Turning to the Other Ranks, Private William Price Griffiths came from the tradesman class of Alderley Edge.  He was born in Liverpool in 1895, but by 1911 the family had moved to Chapel Road.  His father was a plumber and decorator and had what the local paper described as a well-known business in London Road. – a fact confirmed by Kelly’s directory 1914.   William Price Griffiths enlisted in February 1915 and was posted to France in November.  When he died on 1st July 1916 he was serving in the 17th Manchesters and attached to the 1st Trench Mortar Battery of the 90th Brigade.  The family were members of the Methodist Church and he is commemorated on a plaque there as well as on the Thiepval Memorial.

 

Rifleman Clement Griffith was born in Congleton on 1st October 1896, the youngest son of Clement and Sarah Griffiths.  By 1901 the family were living Trafford Road and the father was a coachman domestic.  Ten years later, however, Clement’s father had died and the family were in West Street.  Clement’s widowed mother Sarah was earning – probably scraping – a living as a charwoman.  Clement was now a bookstall boy, having left the village school at 13.   In March 1915 he enlisted in the Rifle Brigade and was posted to France in 1915.  He was reported missing, presumed dead on 1st July and is commemorated on the Thiepval Memorial.  He was three months short of his twentieth birthday.

 

Lance-Corporal Frederick Waller, born 1893, was the eldest son of Alfred and Florence Waller.  Alfred was the cemetery caretaker and the family lived at Cemetery Lodge.  As the cemetery only opened in 1907 and the family were recorded at Cemetery Lodge in the 1911 census, Alfred may well have been the first caretaker.  Before the war Frederick was head gardener to Mr Claus of Elm Bank.  In January 1915 he enlisted in another of the Manchester Pals battalions and was posted to France in November.

    A sad letter from a fellow soldier printed in the Advertiser records his death on 9th July.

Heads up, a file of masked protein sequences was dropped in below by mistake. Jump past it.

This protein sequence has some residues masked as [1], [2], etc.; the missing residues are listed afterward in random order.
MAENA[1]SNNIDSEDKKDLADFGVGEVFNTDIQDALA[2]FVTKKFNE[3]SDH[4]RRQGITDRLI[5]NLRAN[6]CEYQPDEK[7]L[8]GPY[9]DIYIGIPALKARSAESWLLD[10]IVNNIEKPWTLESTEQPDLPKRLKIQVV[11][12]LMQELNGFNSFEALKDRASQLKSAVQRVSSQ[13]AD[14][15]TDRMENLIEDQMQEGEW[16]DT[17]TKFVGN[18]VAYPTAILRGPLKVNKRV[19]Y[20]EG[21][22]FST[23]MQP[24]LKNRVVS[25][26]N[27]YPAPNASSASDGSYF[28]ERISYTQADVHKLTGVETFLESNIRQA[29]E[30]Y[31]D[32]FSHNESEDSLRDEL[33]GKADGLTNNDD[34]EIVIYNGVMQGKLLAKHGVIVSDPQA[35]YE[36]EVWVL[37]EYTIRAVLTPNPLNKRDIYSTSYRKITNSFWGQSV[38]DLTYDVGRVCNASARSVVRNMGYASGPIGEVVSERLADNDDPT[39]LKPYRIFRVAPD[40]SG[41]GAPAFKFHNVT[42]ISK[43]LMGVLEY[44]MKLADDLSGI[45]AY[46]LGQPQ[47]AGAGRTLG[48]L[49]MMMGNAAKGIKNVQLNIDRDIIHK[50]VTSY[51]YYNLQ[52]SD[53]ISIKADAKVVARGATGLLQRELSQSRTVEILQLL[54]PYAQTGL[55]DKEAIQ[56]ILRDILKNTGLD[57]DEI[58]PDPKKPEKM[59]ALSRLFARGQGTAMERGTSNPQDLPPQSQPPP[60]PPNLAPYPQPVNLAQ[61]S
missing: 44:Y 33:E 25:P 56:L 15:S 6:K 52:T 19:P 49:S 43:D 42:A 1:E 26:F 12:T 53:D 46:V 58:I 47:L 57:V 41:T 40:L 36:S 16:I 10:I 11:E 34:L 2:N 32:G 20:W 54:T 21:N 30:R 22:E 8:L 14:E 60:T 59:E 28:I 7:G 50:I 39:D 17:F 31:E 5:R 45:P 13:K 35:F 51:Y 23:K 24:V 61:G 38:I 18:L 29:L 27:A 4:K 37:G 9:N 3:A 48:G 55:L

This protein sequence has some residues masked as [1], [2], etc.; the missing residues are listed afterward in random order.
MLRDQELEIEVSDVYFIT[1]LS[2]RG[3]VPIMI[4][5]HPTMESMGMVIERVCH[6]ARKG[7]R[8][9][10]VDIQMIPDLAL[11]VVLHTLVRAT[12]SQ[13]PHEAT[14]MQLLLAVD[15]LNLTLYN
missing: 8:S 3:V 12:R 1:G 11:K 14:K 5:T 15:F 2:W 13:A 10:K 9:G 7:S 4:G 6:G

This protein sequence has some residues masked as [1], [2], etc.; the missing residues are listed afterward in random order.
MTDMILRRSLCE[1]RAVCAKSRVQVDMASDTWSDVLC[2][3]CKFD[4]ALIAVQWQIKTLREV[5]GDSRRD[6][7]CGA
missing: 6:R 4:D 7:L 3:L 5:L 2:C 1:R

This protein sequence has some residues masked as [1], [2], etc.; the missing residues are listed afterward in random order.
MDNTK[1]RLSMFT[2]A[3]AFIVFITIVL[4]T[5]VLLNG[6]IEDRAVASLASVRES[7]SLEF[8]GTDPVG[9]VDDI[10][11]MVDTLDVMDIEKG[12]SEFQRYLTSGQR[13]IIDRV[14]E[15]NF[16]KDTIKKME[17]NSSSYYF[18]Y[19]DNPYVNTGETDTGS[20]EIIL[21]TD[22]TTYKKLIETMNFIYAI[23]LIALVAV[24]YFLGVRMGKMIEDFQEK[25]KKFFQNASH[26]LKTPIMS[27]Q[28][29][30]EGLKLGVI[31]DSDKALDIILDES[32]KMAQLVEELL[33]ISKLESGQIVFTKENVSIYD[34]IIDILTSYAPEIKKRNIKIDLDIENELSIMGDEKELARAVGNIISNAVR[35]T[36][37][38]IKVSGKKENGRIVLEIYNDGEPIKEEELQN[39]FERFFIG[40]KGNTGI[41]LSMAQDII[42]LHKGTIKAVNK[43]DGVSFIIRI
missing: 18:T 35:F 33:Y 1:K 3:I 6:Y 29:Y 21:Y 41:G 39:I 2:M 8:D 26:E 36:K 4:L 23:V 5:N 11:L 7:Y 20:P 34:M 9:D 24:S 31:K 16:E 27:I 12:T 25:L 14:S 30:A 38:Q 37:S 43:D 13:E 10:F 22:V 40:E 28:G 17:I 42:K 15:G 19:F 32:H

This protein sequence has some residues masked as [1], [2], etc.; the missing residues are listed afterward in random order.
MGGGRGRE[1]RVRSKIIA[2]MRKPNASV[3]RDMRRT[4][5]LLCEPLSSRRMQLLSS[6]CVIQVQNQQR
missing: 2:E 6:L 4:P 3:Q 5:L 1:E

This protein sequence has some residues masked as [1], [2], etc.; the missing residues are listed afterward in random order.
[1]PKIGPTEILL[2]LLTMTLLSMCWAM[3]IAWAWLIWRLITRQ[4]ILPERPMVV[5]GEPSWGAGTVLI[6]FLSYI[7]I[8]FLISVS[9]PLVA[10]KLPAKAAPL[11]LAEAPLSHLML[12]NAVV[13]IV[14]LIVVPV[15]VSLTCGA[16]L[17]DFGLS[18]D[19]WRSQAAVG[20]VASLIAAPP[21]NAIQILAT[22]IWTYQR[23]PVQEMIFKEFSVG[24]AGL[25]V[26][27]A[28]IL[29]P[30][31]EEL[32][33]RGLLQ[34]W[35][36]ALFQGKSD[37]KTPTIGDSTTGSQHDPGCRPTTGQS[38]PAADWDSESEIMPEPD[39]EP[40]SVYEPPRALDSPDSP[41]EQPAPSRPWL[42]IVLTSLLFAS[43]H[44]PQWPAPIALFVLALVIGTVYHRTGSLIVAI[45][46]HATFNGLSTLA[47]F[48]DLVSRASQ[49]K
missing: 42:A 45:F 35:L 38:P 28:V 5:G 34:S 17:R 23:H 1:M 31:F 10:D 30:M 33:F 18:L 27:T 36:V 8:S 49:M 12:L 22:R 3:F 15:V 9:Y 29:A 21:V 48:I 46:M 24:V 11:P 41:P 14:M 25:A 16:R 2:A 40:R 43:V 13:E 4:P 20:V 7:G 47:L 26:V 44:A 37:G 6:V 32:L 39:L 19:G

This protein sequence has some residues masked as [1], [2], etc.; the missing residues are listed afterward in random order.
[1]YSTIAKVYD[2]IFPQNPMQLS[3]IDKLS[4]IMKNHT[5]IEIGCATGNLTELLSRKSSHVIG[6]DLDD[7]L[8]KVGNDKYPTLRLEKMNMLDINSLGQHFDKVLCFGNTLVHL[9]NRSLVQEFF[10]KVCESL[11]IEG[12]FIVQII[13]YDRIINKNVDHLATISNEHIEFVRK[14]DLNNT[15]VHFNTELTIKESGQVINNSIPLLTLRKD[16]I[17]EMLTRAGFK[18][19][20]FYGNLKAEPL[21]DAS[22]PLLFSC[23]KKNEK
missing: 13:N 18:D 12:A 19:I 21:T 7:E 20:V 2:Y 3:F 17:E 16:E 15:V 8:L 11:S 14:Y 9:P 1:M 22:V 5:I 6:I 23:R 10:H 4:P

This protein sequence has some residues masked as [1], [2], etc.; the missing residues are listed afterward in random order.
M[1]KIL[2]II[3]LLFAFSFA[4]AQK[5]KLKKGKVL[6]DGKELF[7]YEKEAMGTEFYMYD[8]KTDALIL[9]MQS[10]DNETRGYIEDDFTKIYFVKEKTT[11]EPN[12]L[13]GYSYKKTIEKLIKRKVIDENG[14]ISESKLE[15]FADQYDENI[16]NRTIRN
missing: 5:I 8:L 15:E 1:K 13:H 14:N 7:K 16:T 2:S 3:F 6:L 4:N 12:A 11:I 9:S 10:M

“Our company had been told to take a certain wood and in the advance over the open, Fred was, as you will imagine, well in front in charge of his section when he was killed by a machine gun bullet and suffered absolutely no pain .  He was the most liked man in our company. We lived together in a little dugout months ago – just the two of us, as happy as could be, both of us full of plans for the future.  Alas! It was not to be”.

The 18th Manchesters had in fact been ordered to take Trones Wood.  The Manchester Regiment website tells us that

“About midday, the position became impossible and the Battalion was ordered to withdraw as it was being gradually wiped out to no purpose”.

Interestingly, two days earlier command of the battalion had been taken over by Major Philip Godlee, who, although not a resident of Alderley Edge at the time, later moved to The Meadows on Ryleys Lane and is remembered as the founder of the Alderley Edge Orchestra.

Like William Price Griffiths and Clement Griffith, Frederick Waller is commemorated on the Thiepval Memorial.

 

The last of the Alderley Edge men who died in the first days of the battle of the Somme is Sergeant Oliver Leah, who died on 10th July. Oliver Leah was born in 1896 and baptized at the Hough Chapel. His father was a gardener and the family lived at Oak Meadows, Heyes lane.  In the 1911 census Oliver was described as a telegraph messenger but, according to the report of his death in the Advertiser he had moved before the war broke out to Bury, where he worked as a gardener.  The newspaper also says he was a member of the local Prize band and the scouts. He enlisted at Bolton in the Loyal North Lancashire Regiment in September 1914, and went to France a year later. He was killed on 10th July in the Battle of Albert, the first phase of the Somme offensive, and is buried in Pozieres British Cemetery.

 

Six men from Alderley Edge, ranging from the managing director of  a cotton mill to the 19-year-old son of a widowed charwoman – but linked in death on the Somme. 

We will remember them!